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  1. #1
    Join Date
    Jun. 14, 2007
    Location
    Texas
    Posts
    701

    Default Why should I pay $10,000 for a weanling?

    Okay this is for all you horse breeders/buyers out there. I was looking at all the horsey websites (equine.com, agdirect, warmbloods-for-sale, etc.) last night for Hanoverian weanlings. I am not really looking to buy, but I am curious to see market prices, demand trends, and basically what is out there to purchase. Personally, I will probably go to Europe for my next horse, but I will look locally first just to see if I can't save myself the trip.

    Here is my question(s): why are weanlings so expensive? The average price out there is $8500-$14500. I found one for $15,000 that was a palomino and I can understand that (rare color = high demand = price), but there are so many average bred, nothing fancy babies going for 10 grand! I just don't see how any breeder can sell these babies for that much money.

    Am I missing something? Can anyone shed light on these prices? Why would I want to spend $10,000 on a weanling in the states (which will probably be out of a TB dam) when I can fly to the European sales and find something older, out of a warmblood mare with equally good bloodlines as that of the sire. The babies I saw with two warmblood parents started at $12,000 and went to $20,000 - Amazing!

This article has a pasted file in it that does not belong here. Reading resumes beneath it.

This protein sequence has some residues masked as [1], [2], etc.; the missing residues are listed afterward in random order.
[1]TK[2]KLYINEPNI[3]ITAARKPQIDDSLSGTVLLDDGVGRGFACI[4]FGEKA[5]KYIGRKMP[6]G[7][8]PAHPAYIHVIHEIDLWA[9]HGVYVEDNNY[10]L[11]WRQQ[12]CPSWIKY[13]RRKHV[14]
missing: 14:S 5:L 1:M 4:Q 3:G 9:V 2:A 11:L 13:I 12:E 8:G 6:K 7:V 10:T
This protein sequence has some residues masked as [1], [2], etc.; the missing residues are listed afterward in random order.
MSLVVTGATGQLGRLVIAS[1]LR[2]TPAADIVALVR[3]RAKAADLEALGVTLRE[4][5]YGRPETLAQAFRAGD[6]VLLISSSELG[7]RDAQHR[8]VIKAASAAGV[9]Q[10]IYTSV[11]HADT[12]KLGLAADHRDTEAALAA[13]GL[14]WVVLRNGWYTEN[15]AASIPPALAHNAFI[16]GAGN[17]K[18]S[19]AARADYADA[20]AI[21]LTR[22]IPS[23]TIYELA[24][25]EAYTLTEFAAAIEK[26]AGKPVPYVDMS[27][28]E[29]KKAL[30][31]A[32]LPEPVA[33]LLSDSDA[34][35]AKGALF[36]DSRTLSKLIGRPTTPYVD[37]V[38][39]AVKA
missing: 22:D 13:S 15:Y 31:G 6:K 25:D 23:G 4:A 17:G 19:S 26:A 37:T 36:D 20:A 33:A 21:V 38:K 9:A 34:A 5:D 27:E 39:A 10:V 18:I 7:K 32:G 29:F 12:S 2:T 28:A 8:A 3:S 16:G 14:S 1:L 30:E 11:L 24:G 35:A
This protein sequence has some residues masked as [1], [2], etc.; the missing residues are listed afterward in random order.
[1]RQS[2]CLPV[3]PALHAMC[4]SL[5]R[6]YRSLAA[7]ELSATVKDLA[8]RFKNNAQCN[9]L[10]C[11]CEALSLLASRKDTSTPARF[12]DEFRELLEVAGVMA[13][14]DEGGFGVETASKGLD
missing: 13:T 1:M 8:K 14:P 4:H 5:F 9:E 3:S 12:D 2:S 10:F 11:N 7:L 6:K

From a buyer's prospective, it seems a lot of money to pay for a gamble. You have to wait 3 years for the weanling to grow up and that is of course assuming he/she doesn't kill themselves in the process. Also, every breeder seems to think their babies are 10 movers! Every ad, "This is a fabulous mover," "fantastic overstep," "huge trot," "natural changes" - well of course the baby is going to be a good mover! He only weighs 200 pounds, with legs longer in proportion to their body, and their backs are short. Half of those babies are going to lose that movement in a year or two when their bodies fill out.

    Anyway, not trying to start a fight and please don't attack me, I am just venting and would like some learned opinions on the subject. Maybe people are willing to pay these prices and I just need to up my budget accordingly.



  2. #2
    Join Date
    Feb. 4, 2006
    Posts
    2,954

    Default

    Ah, but the tradeoff is (even if you have to feed it for three years and train it) - usually they're not ruined, don't have bad habits, and are a lot sounder (and you can feed it the way you want to avoid joint issues, OCD, ephysitis, etc)

    Also, just because they're asking that price for it doesn't mean they'll get it or that it's not negotiable (by a little OR a lot, you never know). They're probably trying to recoup costs on the stud fee, ultrasounds, what it's taken to raise them so far and make a profit (which varies widely, of course, too).